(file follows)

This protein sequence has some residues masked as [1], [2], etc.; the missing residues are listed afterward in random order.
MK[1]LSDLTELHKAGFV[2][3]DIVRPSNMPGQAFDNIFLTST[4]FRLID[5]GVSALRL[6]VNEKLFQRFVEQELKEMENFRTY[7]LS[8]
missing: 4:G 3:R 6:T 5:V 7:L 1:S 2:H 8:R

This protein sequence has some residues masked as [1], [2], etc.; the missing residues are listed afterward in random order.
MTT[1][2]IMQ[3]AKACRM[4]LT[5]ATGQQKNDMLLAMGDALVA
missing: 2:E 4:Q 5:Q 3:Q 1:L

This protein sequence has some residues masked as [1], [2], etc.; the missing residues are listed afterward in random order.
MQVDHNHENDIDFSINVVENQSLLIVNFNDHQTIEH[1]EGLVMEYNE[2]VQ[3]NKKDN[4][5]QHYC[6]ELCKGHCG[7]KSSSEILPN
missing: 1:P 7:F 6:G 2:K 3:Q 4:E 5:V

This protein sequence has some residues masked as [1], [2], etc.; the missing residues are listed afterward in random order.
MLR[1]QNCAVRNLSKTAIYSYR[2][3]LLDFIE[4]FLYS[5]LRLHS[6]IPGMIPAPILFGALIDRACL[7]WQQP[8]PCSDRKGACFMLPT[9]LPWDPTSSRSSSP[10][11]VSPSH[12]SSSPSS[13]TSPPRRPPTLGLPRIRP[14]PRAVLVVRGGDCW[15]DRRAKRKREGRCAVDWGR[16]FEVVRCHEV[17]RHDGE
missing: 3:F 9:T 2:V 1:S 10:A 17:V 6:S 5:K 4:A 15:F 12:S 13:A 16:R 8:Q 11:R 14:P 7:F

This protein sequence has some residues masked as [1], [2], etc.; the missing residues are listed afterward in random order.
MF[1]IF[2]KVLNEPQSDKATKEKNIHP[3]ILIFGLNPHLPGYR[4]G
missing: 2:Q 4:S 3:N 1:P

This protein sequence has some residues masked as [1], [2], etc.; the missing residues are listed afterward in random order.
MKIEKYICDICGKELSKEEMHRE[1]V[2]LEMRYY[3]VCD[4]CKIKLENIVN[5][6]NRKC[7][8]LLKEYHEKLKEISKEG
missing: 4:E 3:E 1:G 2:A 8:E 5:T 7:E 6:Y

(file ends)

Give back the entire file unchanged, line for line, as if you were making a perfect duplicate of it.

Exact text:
This protein sequence has some residues masked as [1], [2], etc.; the missing residues are listed afterward in random order.
MK[1]LSDLTELHKAGFV[2][3]DIVRPSNMPGQAFDNIFLTST[4]FRLID[5]GVSALRL[6]VNEKLFQRFVEQELKEMENFRTY[7]LS[8]
missing: 4:G 3:R 6:T 5:V 7:L 1:S 2:H 8:R

This protein sequence has some residues masked as [1], [2], etc.; the missing residues are listed afterward in random order.
MTT[1][2]IMQ[3]AKACRM[4]LT[5]ATGQQKNDMLLAMGDALVA
missing: 2:E 4:Q 5:Q 3:Q 1:L

This protein sequence has some residues masked as [1], [2], etc.; the missing residues are listed afterward in random order.
MQVDHNHENDIDFSINVVENQSLLIVNFNDHQTIEH[1]EGLVMEYNE[2]VQ[3]NKKDN[4][5]QHYC[6]ELCKGHCG[7]KSSSEILPN
missing: 1:P 7:F 6:G 2:K 3:Q 4:E 5:V

This protein sequence has some residues masked as [1], [2], etc.; the missing residues are listed afterward in random order.
MLR[1]QNCAVRNLSKTAIYSYR[2][3]LLDFIE[4]FLYS[5]LRLHS[6]IPGMIPAPILFGALIDRACL[7]WQQP[8]PCSDRKGACFMLPT[9]LPWDPTSSRSSSP[10][11]VSPSH[12]SSSPSS[13]TSPPRRPPTLGLPRIRP[14]PRAVLVVRGGDCW[15]DRRAKRKREGRCAVDWGR[16]FEVVRCHEV[17]RHDGE
missing: 3:F 9:T 2:V 1:S 10:A 17:V 6:S 5:K 4:A 15:F 12:S 13:A 16:R 8:Q 11:R 14:P 7:F

This protein sequence has some residues masked as [1], [2], etc.; the missing residues are listed afterward in random order.
MF[1]IF[2]KVLNEPQSDKATKEKNIHP[3]ILIFGLNPHLPGYR[4]G
missing: 2:Q 4:S 3:N 1:P

This protein sequence has some residues masked as [1], [2], etc.; the missing residues are listed afterward in random order.
MKIEKYICDICGKELSKEEMHRE[1]V[2]LEMRYY[3]VCD[4]CKIKLENIVN[5][6]NRKC[7][8]LLKEYHEKLKEISKEG
missing: 4:E 3:E 1:G 2:A 8:E 5:T 7:E 6:Y